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The Art of Curation: Breathing New Life into Indian Tradition in Contemporary Art Exhibit
Rutgers students curate full-scale exhibit from one of America’s largest Indian art collections
Newswise — New Brunswick, N.J. (Nov. 5, 2019) – During your next visit to an art museum, consider the years of planning that went into arranging each artwork while weaving the artists’ unique visions into an exhibit that tells a coherent story.
Art history students at Rutgers University–New Brunswick, working toward a curatorial studies certificate that will help them stand out in the art world’s increasingly competitive job market, recently arranged an exhibit of more than 100 artworks by contemporary Indian artists in just one semester – the equivalent of curatorial boot camp.
Their exhibit, Paper Trails: Modern Indian Works on Paper, occupies six rooms of the Gaur Collection gallery in Franklin Park, New Jersey. The Gaur Collection holds one of the largest collections of modern Indian art in the U.S. The Paper Trails exhibit seeks to challenge traditional views of Indian art with works by Anish Kapoor, M. F. Husain, Atul Dodiya, Zarina Hashmi and many others.
For graduate students in the seminar, the learning experience included every aspect of the exhibition’s planning, from the conceptualization of key themes to the juxtaposition of art works within in the gallery – a process typically takes far longer than a single semester.
“Every detail from the wall color, text descriptions and how each piece of art relates to the art next to it – this delicate process can take museums up to five years to plan,” said Tamara Sears, associate professor of art history at School of Arts and Sciences who led the six students through their curation work during the Spring 2019 semester.
Developed in collaboration with Rutgers–New Brunswick’s Zimmerli Art Museum, the curatorial studies program combines practical and academic courses, along with internships designed to prepare students for a wide array of careers at museums, galleries, non-profits, academia and the private sector.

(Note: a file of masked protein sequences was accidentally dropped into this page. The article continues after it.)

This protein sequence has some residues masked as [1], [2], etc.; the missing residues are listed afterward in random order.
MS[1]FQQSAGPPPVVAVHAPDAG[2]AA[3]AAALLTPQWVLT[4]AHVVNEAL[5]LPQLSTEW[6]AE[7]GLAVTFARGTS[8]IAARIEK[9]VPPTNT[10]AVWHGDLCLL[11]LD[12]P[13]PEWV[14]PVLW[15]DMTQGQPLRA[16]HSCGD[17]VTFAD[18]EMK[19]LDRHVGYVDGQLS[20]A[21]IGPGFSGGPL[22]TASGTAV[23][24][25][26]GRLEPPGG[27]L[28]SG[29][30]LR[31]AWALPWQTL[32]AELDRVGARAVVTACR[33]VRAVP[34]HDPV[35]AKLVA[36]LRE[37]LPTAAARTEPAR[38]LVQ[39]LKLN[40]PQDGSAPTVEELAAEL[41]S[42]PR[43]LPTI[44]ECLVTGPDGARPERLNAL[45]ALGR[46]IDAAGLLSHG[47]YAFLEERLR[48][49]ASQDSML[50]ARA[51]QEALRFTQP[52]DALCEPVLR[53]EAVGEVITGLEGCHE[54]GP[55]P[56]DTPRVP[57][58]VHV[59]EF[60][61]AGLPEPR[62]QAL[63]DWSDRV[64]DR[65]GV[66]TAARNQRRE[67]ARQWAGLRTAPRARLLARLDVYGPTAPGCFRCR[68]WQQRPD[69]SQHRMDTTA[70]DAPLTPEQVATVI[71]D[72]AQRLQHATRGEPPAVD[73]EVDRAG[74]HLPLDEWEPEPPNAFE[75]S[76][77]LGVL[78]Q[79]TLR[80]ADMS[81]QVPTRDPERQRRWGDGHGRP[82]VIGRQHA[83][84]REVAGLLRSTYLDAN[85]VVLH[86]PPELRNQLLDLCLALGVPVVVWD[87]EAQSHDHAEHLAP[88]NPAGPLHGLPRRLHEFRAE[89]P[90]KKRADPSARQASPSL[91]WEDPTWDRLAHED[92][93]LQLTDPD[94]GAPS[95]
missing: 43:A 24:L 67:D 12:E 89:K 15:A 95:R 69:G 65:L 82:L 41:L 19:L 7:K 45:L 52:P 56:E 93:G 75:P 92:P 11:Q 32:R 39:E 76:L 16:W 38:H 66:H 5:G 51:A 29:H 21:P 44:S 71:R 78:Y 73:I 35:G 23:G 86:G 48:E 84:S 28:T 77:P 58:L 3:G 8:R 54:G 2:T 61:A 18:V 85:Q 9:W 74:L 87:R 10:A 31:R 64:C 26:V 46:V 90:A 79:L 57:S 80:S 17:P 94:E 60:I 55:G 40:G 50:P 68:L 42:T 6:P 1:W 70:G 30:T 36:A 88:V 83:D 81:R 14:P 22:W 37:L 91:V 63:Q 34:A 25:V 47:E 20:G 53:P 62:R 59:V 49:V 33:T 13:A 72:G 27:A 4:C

The students began their exhibition seminar semester by researching the artists in the collection and choosing which artworks to include, categorizing the works, writing narratives and artist biographies, and fine-tuning the details of how they would be displayed.
“We placed the artwork on the floor, visualizing how to display them on the wall so it tells a story,” said Swathi Gorle, a doctoral art history student. “We also had to consider how to mix famous Indian artists next to lesser-known artists.”
Emma Oslé, doctoral student who has interned at New York’s Museum of Modern Art, said, “This experience was different, particularly in that we were able to work directly with the collector and physically work within the space itself. We were able to be extremely hands-on with many of the works, and that allowed for an intimacy with the artworks that just isn’t possible in a larger museum-type institution.”
The works include two of M. F. Husain’s “Mother Theresa” paintings which, according to the artist, tried to capture what Catholic nun and saint’s presence meant to the destitute and dying; the works show her as an abstract, spirit-like figure, invisible except for her white sari, variously cradling a baby in her arms or comforting a small child lying at her feet.
They also include several of Anish Kapoor’s “12 Etchings,” colorful images that resemble microscopic cells, ink clouds or electromagnetic radiation, made by dripping acid or pigments on polymer films.
Gorle said that one of the more rewarding parts of the process was the challenge of telling the artists’ stories without focusing overtly on their heritage.
“When you enter a museum and you see an Indian artist’s painting on the wall, it’s usually in a section for South Asian art. It gives this impression that it can’t stand on its own,” Gorle said. “New Jersey has a very robust Indian population, and a lot of the community here doesn’t know about this artwork. This collection can show them a new aspect of India. For example, Atul Dodiya’s work mixes the contemporary and the traditional – something all Indian-American families can relate to.”
Paper Trails: Modern Indian Works on Paper will remain on display at The Gaur Collection through 2020.
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